(I am away from the group today) the last chapters describesome experiences Abraham’s descendants had while in Egypt. It included the death of Jacob and burial in Canaan. Then it described the death of Joseph and the way tat Judah was designated to be the tribe to carry on the heritage of Abraham. I wonder why it wasn’t Joseph. .
The following commentary was supplied by Al Grundstad:
Lost Boys Mad Dash to the End
Genesis: Chapters 45-50: Tuesday December 18
These are some of the issues the Lost Boys dealt with on our quick march to the book’s end.
This chapter tells the story of Joseph and the reconciliation between him and his brothers. Joseph had been made “a father to Pharaoh and lord of all his household and ruler over all the land of Egypt.” Joseph says that this is all God’s doing, and that his being sold into slavery to the Egyptian was God’s plan for the salvation of the Nation of Israel. This allowed Joseph to protect his family during a 7 year famine, and give them the “land o’ Goshen” in which to settle. He sought to save his family rather than seek revenge. This chapter was all about the forgiveness and reconciliation that god required of Joseph’s family so it would continue its nation building.
This chapter tells of the transfer (somewhat a leap of faith in that day as it would have been very difficult and dangerous) of the entire Nation of Israel to Egypt. The most notable comment of the story was Bill Nibbelink’s clever dodge of the difficult reading of all the names of the 12 sons of Jacob (frequently called Israel) and the sons of their son’s. This is the enumeration of the twelve tribes that would become the Nation of Israel. He reflected that chapters 9-25 contained many names that would be suitable for naming cats. He then picked up the story at verse 26.
An interesting segment dealt with the livelihoods of the tribes. They and all who went before them were shepherds and keepers of livestock. Joseph, knowing full well that Egyptians do not abide Hebrews let alone shepherds, makes sure that, when asked (in chapter 47), the brothers all tell Pharaoh that is what they are. We speculate that this may have been an ethnic purity tactic, allowing only these tribes to live in Goshen, apart from the Egyptians.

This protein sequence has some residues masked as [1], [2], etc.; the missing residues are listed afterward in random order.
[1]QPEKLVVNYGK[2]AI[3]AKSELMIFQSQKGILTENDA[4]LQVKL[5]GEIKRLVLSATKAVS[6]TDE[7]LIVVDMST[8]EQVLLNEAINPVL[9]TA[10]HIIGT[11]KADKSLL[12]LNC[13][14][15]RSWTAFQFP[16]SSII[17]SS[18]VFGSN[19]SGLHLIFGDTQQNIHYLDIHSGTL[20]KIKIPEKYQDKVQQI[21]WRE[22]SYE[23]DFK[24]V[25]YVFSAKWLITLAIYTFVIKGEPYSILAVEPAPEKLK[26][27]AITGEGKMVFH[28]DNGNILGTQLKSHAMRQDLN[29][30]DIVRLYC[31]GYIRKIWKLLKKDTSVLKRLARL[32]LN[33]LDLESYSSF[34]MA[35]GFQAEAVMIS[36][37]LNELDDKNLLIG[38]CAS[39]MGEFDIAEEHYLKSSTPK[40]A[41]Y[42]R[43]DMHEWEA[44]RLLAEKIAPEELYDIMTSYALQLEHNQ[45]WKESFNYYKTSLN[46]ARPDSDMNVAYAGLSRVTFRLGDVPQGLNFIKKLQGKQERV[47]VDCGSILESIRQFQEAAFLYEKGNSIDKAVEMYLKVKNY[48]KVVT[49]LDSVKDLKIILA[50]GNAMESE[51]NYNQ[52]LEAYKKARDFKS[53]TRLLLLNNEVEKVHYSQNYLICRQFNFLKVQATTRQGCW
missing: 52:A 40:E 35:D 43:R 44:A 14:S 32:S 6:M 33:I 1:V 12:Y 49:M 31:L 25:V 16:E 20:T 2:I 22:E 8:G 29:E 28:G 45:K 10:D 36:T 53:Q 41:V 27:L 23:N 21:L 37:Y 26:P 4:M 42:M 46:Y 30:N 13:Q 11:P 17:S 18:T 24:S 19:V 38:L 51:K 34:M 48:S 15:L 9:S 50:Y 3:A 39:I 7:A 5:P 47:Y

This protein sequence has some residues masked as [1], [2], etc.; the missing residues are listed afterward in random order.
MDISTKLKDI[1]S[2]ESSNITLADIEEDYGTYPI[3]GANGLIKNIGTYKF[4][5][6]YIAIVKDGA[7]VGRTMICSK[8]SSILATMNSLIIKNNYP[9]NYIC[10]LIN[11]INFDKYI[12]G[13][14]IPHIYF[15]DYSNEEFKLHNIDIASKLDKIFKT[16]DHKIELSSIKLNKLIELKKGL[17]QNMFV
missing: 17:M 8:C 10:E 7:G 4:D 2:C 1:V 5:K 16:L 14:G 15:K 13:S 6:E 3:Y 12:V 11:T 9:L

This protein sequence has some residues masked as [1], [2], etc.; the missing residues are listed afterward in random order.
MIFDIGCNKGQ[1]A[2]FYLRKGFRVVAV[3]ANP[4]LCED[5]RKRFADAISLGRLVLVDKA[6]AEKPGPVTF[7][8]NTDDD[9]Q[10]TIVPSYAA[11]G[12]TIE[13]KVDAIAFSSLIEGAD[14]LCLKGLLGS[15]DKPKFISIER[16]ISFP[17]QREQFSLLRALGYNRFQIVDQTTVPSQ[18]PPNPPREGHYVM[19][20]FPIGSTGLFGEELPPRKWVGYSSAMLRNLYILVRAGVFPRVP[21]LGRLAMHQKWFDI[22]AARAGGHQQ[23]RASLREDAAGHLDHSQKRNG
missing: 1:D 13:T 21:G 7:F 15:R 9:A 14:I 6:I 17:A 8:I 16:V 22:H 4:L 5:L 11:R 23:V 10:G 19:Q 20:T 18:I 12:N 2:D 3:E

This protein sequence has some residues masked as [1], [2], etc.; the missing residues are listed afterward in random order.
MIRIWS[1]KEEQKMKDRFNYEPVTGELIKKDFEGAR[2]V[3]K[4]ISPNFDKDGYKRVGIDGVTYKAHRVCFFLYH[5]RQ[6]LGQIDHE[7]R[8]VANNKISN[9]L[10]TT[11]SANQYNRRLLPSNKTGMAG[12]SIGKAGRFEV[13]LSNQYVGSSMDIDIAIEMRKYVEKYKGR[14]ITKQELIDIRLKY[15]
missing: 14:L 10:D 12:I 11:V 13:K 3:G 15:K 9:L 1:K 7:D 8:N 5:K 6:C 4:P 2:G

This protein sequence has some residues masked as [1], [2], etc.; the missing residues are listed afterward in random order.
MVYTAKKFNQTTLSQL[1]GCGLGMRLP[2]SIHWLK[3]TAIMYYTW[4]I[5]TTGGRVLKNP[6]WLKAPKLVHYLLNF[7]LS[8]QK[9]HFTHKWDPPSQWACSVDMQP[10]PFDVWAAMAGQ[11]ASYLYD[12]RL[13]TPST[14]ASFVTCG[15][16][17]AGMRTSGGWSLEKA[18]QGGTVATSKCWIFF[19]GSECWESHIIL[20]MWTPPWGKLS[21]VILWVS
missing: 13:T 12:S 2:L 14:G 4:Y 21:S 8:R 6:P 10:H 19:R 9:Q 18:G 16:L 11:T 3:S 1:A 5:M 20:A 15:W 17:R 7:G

What is a blessing? What does it mean to be blessed? Who can give a blessing? There was a bit of blessing going on in this chapter. We discussed the possibility of a blessing sometimes being a promise, as “I will bless you with a child.” In a lesser way a blessing can be a wish or projection of some future outcome. It was discussed that blessings usually came from a high place to a lower place – a king to a subject, a priest to a parishioner, a father to a child, God to his people. So how does one come to a position where they are able to give blessings, and recipients come to expect the outcome?
Briefly we reflected back on the burials of Abraham, Sarah, and Isaac back in Hebron. The tribes are in their new land, surviving a period of starvation and famine, but when it comes time there is every intent that one will go home. Jacob insists that he be taken back to Canaan upon his death. Birthright, family, tribe, nation; Israel was to stay united even after death in the land which God promised them.
More blessing. Jacob is near death. His favorite wife Rachel has died. Jacob blesses Joseph and asks to see Joseph’s two sons, Ephraim and Manasseh. Jacob puts his right hand on the head of the younger child (Ephraim) and his left hand on Manasseh – breaking the rules of primogeniture.
Blessings to end all blessings. Jacob blesses his sons, the tribes of the Nation of Israel. Here a blessing appears as a future projection based on one’s past behaviors and/or basic nature. Down the line Jacob lays the expectations of each tribe, in front of all the leaders of the tribes. Some good; some not so good. Some will be great; others not so much. Jacob also appears to be outright future telling by saying things like “Gad, atroopshallovercomehim: butheshallovercomeatthelast.”
After he had blessed all the tribes, Jacob reclined to his bed, drew his feet under himself, and expired. It would appear at that point Israel had become a nation.
Jacob is buried in the manner he wished. The brothers now are frightened that Joseph will now exact revenge on them for what they did. Joseph rather decides to leave that judgment to God. He promises to nourish the tribes and the tribes recognize him as their leader.
Joseph lived out the remainder of his 110 years and is buried in Egypt. We questioned the significance of the decision to bury him there and not in Canaan. It may be that, as Joseph believed to the end that God had sent him to Egypt as part of a great plan, they felt that God had decided that Egypt, not Canaan, was Joseph’s home.